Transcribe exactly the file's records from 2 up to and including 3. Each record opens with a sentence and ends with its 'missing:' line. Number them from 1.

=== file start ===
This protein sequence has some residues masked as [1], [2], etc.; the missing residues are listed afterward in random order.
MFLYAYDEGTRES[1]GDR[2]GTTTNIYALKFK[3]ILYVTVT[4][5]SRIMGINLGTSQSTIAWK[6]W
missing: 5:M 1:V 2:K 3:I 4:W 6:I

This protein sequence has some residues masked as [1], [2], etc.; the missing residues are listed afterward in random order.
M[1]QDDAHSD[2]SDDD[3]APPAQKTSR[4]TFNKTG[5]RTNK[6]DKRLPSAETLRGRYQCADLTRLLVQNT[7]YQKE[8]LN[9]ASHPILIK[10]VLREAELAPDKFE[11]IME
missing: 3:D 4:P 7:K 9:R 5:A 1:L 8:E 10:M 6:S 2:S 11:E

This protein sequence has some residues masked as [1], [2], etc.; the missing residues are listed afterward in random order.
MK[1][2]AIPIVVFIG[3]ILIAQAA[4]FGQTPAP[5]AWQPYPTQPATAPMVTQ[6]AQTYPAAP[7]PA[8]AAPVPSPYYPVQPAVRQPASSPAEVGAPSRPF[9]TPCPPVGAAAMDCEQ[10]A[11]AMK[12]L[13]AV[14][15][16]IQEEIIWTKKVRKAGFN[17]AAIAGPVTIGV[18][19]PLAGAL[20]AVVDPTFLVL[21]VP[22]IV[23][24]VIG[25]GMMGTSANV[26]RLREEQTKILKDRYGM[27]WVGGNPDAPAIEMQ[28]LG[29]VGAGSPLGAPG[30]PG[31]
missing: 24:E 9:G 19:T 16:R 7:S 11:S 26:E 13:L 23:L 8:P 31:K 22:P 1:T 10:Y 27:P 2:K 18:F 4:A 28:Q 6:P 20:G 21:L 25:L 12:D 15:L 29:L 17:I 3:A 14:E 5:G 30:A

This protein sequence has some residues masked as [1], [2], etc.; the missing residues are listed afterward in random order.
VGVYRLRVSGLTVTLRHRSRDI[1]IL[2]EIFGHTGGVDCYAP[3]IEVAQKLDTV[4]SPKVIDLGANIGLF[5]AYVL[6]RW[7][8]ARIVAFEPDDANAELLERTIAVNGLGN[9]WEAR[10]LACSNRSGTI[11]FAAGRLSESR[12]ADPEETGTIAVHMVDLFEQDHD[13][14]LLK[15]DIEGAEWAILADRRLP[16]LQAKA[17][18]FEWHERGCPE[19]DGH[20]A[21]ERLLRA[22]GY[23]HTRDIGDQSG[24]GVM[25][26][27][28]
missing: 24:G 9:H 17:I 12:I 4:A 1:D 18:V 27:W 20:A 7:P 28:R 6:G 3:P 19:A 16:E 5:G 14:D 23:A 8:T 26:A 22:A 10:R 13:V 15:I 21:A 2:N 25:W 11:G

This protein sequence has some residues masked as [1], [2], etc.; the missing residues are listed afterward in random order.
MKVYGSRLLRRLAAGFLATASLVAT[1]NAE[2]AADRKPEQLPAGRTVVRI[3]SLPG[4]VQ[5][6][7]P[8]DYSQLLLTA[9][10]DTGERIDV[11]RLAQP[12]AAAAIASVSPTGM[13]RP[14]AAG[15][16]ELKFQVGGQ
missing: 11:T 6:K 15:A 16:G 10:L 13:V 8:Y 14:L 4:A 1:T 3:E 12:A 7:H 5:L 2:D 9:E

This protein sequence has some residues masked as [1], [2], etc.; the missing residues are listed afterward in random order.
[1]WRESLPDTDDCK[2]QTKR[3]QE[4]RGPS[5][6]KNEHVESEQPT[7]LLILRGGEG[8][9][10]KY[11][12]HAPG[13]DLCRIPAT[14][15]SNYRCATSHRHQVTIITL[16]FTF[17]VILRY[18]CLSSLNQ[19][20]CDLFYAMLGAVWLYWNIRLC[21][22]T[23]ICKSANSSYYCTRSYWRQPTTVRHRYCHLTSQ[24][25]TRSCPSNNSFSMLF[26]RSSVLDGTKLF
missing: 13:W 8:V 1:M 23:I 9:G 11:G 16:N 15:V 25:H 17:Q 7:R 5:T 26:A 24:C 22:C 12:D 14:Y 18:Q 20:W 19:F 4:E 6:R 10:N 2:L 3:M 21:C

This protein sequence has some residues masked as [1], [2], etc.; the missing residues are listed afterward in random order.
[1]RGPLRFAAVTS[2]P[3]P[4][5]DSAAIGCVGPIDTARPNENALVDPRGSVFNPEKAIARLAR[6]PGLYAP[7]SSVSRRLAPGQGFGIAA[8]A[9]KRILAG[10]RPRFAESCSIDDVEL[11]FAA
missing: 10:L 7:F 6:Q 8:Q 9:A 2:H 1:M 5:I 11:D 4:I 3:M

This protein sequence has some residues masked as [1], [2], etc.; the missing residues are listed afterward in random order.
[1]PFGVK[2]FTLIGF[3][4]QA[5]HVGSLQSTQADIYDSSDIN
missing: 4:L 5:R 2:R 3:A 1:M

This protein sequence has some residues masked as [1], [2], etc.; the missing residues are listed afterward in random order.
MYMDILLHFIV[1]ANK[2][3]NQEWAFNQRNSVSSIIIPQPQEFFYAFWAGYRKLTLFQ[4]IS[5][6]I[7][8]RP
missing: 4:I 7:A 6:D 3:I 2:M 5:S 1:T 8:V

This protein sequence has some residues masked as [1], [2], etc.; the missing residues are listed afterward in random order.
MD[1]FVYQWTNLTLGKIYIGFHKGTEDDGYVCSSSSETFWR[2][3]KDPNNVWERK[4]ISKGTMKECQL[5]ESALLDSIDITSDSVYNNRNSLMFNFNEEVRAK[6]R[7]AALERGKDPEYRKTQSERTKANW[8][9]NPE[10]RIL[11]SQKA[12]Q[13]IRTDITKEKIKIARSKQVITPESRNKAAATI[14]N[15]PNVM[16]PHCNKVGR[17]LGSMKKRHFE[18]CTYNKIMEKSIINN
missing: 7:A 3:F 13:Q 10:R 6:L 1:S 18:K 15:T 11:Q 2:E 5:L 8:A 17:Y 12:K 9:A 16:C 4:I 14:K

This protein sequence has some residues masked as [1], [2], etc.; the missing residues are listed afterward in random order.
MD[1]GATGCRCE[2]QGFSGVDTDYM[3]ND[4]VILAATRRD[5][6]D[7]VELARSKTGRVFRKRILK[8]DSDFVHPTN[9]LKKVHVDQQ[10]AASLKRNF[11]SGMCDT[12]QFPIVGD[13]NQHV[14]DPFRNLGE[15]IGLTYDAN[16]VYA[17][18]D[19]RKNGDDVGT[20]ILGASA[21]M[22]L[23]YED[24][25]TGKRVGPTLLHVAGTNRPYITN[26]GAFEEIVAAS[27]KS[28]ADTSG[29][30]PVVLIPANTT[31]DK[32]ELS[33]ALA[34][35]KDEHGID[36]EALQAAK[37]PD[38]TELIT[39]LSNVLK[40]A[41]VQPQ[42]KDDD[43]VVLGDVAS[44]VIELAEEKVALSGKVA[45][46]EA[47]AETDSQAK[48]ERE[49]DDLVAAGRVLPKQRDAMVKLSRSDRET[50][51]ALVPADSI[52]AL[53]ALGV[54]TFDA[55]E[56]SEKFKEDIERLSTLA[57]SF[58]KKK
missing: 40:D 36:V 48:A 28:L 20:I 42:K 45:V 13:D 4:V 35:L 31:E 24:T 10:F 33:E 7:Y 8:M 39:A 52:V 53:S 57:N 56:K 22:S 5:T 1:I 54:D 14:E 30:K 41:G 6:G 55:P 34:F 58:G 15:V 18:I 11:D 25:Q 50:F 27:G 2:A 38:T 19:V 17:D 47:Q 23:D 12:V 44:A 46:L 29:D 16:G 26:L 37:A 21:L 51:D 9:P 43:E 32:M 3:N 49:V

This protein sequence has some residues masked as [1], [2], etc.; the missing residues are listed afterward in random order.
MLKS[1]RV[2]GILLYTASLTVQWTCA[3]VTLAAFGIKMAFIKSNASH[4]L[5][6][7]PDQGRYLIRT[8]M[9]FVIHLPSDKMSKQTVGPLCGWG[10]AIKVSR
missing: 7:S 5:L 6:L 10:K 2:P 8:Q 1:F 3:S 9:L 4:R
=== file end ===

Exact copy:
This protein sequence has some residues masked as [1], [2], etc.; the missing residues are listed afterward in random order.
M[1]QDDAHSD[2]SDDD[3]APPAQKTSR[4]TFNKTG[5]RTNK[6]DKRLPSAETLRGRYQCADLTRLLVQNT[7]YQKE[8]LN[9]ASHPILIK[10]VLREAELAPDKFE[11]IME
missing: 3:D 4:P 7:K 9:R 5:A 1:L 8:E 10:M 6:S 2:S 11:E

This protein sequence has some residues masked as [1], [2], etc.; the missing residues are listed afterward in random order.
MK[1][2]AIPIVVFIG[3]ILIAQAA[4]FGQTPAP[5]AWQPYPTQPATAPMVTQ[6]AQTYPAAP[7]PA[8]AAPVPSPYYPVQPAVRQPASSPAEVGAPSRPF[9]TPCPPVGAAAMDCEQ[10]A[11]AMK[12]L[13]AV[14][15][16]IQEEIIWTKKVRKAGFN[17]AAIAGPVTIGV[18][19]PLAGAL[20]AVVDPTFLVL[21]VP[22]IV[23][24]VIG[25]GMMGTSANV[26]RLREEQTKILKDRYGM[27]WVGGNPDAPAIEMQ[28]LG[29]VGAGSPLGAPG[30]PG[31]
missing: 24:E 9:G 19:T 16:R 7:S 11:S 26:E 13:L 23:L 8:P 31:K 22:P 1:T 10:Y 27:P 2:K 18:F 4:A 28:Q 6:P 20:G 21:L 25:L 12:D 15:L 29:L 17:I 3:A 14:E 5:G 30:A